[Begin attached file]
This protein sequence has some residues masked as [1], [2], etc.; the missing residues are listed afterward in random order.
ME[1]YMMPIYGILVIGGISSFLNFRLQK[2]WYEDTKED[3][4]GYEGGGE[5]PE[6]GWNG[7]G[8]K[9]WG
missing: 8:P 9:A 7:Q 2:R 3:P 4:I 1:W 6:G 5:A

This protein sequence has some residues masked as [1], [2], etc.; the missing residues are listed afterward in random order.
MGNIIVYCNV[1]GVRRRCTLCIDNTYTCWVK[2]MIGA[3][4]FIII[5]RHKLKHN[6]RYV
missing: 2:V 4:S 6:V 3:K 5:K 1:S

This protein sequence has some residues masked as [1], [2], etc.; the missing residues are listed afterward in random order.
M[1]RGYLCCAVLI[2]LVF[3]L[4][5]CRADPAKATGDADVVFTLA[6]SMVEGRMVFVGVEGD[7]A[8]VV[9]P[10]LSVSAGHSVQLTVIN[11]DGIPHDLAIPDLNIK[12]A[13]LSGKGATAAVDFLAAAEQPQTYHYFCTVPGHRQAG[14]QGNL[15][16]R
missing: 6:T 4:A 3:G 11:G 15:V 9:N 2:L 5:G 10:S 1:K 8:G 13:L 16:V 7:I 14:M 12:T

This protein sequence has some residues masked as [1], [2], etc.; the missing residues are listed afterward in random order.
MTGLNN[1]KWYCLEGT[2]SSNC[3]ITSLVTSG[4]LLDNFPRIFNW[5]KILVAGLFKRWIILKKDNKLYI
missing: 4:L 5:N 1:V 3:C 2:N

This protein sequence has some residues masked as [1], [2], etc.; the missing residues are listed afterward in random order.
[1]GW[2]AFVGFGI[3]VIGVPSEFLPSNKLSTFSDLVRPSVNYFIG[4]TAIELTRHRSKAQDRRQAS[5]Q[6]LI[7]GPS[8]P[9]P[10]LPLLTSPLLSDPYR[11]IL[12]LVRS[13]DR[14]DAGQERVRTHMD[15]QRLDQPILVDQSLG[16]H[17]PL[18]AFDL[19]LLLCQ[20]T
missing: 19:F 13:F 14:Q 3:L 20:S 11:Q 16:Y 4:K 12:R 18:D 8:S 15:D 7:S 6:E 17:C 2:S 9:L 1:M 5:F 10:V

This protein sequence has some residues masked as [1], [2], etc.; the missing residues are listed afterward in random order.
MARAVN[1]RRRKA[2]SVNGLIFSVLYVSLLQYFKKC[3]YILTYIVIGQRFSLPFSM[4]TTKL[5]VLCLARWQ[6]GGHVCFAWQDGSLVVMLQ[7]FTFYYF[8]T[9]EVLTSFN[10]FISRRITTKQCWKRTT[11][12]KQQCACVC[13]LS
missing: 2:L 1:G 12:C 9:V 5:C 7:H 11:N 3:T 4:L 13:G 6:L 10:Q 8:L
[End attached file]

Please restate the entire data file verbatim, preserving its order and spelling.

This protein sequence has some residues masked as [1], [2], etc.; the missing residues are listed afterward in random order.
ME[1]YMMPIYGILVIGGISSFLNFRLQK[2]WYEDTKED[3][4]GYEGGGE[5]PE[6]GWNG[7]G[8]K[9]WG
missing: 8:P 9:A 7:Q 2:R 3:P 4:I 1:W 6:G 5:A

This protein sequence has some residues masked as [1], [2], etc.; the missing residues are listed afterward in random order.
MGNIIVYCNV[1]GVRRRCTLCIDNTYTCWVK[2]MIGA[3][4]FIII[5]RHKLKHN[6]RYV
missing: 2:V 4:S 6:V 3:K 5:K 1:S

This protein sequence has some residues masked as [1], [2], etc.; the missing residues are listed afterward in random order.
M[1]RGYLCCAVLI[2]LVF[3]L[4][5]CRADPAKATGDADVVFTLA[6]SMVEGRMVFVGVEGD[7]A[8]VV[9]P[10]LSVSAGHSVQLTVIN[11]DGIPHDLAIPDLNIK[12]A[13]LSGKGATAAVDFLAAAEQPQTYHYFCTVPGHRQAG[14]QGNL[15][16]R
missing: 6:T 4:A 3:G 11:G 15:V 9:N 2:L 5:G 10:S 1:K 8:G 13:L 16:V 7:I 14:M 12:T

This protein sequence has some residues masked as [1], [2], etc.; the missing residues are listed afterward in random order.
MTGLNN[1]KWYCLEGT[2]SSNC[3]ITSLVTSG[4]LLDNFPRIFNW[5]KILVAGLFKRWIILKKDNKLYI
missing: 4:L 5:N 1:V 3:C 2:N

This protein sequence has some residues masked as [1], [2], etc.; the missing residues are listed afterward in random order.
[1]GW[2]AFVGFGI[3]VIGVPSEFLPSNKLSTFSDLVRPSVNYFIG[4]TAIELTRHRSKAQDRRQAS[5]Q[6]LI[7]GPS[8]P[9]P[10]LPLLTSPLLSDPYR[11]IL[12]LVRS[13]DR[14]DAGQERVRTHMD[15]QRLDQPILVDQSLG[16]H[17]PL[18]AFDL[19]LLLCQ[20]T
missing: 19:F 13:F 14:Q 3:L 20:S 11:Q 16:Y 4:K 12:R 18:D 8:S 15:D 7:S 6:E 17:C 2:S 9:L 1:M 5:F 10:V

This protein sequence has some residues masked as [1], [2], etc.; the missing residues are listed afterward in random order.
MARAVN[1]RRRKA[2]SVNGLIFSVLYVSLLQYFKKC[3]YILTYIVIGQRFSLPFSM[4]TTKL[5]VLCLARWQ[6]GGHVCFAWQDGSLVVMLQ[7]FTFYYF[8]T[9]EVLTSFN[10]FISRRITTKQCWKRTT[11][12]KQQCACVC[13]LS
missing: 2:L 1:G 12:C 9:V 5:C 7:H 11:N 3:T 4:L 13:G 6:L 10:Q 8:L